• What is a head cold?
    A "head cold" is a term some people use to describe symptoms of a cold that are more focused around the head.
  • How do you catch a cold?
    You can catch a cold by breathing in or touching something contaminated with a sick person's saliva droplets, and then touching your eyes, nose or mouth.
  • How long does a cold last?
    Most people recover from the common cold within seven to 10 days. Some people may develop complications from colds, such as pneumonia, especially older adults, those with weaker immune systems and asthma or respiratory problems.
  • Can you have a fever with a cold?
    You can have a low-grade fever with a cold, although this is uncommon for most adults. Adults with fevers over 101.3 degrees Fahrenheit and children with a rising fever or a fever that lasts more than two days should seek medical attention. If a child under 12 weeks of age has a fever of 100.4 degrees Fahrenheit or more, you should contact his or her pediatrician.
  • How to get rid of a cold?
    Colds can't be treated with antibiotics because they are caused by viruses. Viruses don't respond to antibiotics. This means you must wait for the illness to run its course. You can help your recovery by getting lots of rest and drinking plenty of fluids, and you can use over-the-counter medications to address symptoms in the meantime.
  • How to shorten a cold?
    In the past, people have used many natural remedies to try and shorten the duration of colds. Today, some scientists believe zinc lozenges and the herb echinacea may have the ability to decrease recovery time. However, research on their effectiveness is conflicting. Vitamin C is another traditional remedy for colds. Despite its long history of use for this purpose, most studies show that Vitamin C does not have an effect on the length of colds.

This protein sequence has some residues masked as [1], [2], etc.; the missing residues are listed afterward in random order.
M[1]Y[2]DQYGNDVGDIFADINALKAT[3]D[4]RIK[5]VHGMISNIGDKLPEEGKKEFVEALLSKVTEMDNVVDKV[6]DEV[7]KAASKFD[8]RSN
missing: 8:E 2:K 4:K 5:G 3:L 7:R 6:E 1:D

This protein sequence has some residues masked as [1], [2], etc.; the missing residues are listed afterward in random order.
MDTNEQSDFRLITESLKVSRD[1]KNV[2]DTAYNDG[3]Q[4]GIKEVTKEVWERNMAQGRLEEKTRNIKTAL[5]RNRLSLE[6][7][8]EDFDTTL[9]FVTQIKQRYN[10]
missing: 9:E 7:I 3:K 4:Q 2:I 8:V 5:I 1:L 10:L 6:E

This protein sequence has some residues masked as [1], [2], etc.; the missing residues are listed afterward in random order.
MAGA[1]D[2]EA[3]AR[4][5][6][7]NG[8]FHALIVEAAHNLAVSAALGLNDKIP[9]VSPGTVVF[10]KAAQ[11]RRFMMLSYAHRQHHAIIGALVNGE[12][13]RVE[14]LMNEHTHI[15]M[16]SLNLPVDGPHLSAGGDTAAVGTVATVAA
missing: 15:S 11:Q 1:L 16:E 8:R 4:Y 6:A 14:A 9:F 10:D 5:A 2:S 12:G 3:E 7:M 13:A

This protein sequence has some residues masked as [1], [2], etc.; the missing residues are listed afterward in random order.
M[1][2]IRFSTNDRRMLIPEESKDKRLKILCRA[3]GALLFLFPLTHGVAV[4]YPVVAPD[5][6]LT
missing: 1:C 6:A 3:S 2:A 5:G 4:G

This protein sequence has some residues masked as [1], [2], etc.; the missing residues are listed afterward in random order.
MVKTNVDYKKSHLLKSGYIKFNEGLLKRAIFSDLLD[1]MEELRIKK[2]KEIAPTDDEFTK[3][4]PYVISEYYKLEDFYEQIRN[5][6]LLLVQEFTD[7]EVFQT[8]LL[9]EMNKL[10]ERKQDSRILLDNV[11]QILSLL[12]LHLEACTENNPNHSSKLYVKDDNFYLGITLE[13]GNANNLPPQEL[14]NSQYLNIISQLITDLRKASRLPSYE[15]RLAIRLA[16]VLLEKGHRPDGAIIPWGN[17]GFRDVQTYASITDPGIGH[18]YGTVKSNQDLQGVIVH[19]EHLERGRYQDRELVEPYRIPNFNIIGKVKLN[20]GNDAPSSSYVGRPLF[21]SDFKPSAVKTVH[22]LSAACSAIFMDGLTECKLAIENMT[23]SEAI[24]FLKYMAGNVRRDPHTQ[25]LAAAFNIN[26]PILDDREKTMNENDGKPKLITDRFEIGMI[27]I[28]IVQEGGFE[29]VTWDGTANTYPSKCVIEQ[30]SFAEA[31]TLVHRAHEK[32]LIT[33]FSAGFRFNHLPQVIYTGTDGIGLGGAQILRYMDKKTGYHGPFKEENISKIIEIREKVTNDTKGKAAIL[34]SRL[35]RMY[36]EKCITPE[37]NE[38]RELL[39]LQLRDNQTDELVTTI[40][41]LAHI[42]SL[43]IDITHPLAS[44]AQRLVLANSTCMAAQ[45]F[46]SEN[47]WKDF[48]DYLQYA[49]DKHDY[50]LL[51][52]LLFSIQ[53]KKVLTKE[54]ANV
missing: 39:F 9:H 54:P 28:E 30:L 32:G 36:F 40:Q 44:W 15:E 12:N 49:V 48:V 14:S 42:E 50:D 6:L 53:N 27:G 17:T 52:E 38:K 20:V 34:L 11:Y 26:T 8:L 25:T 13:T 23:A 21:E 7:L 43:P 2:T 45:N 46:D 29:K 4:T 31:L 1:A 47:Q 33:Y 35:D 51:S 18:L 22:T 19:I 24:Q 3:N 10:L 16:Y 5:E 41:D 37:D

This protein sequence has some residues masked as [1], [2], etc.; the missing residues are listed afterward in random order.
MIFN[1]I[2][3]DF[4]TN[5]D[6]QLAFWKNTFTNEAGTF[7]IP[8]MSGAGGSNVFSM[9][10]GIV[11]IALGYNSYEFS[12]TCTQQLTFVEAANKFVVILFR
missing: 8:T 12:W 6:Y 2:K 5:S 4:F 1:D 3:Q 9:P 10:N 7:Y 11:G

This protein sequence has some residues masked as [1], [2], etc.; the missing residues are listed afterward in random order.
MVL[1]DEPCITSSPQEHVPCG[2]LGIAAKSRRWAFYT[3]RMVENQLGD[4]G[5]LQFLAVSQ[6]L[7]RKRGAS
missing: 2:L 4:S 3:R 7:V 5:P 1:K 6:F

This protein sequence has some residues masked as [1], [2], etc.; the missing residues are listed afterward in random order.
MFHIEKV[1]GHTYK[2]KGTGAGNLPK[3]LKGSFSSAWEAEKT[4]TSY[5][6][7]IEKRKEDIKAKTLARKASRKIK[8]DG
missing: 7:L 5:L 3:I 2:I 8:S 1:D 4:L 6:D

• What to take for a cold?
    There are a number of over-the-counter medications approved by the U.S. Food and Drug Administration (FDA) for addressing cold symptoms. Pain relievers like aspirin, ibuprofen and acetaminophen can be taken for fevers and headaches. Nasal decongestant sprays , like oxymetazoline and phenylephrine, and oral decongestants, like pseudoephedrine, can ease stuffy nose symptoms. Guaifenesin can loosen mucus, while Dextromethorphan can help suppress the urge to cough. Always read the label and use medications as directed. Talk to your doctor before giving your child an over-the-counter cold medication since some medicines contain ingredients that aren't recommended for children.

* From September 1, 2017 to August 31, 2018, for every immunization administered, Walgreens will donate $0.22 to the United Nations Foundation, up to a maximum donation of $2,000,000. For more information, go to Walgreens.com/GetaShot. Vaccines subject to availability. State-, age- and health-related restrictions may apply.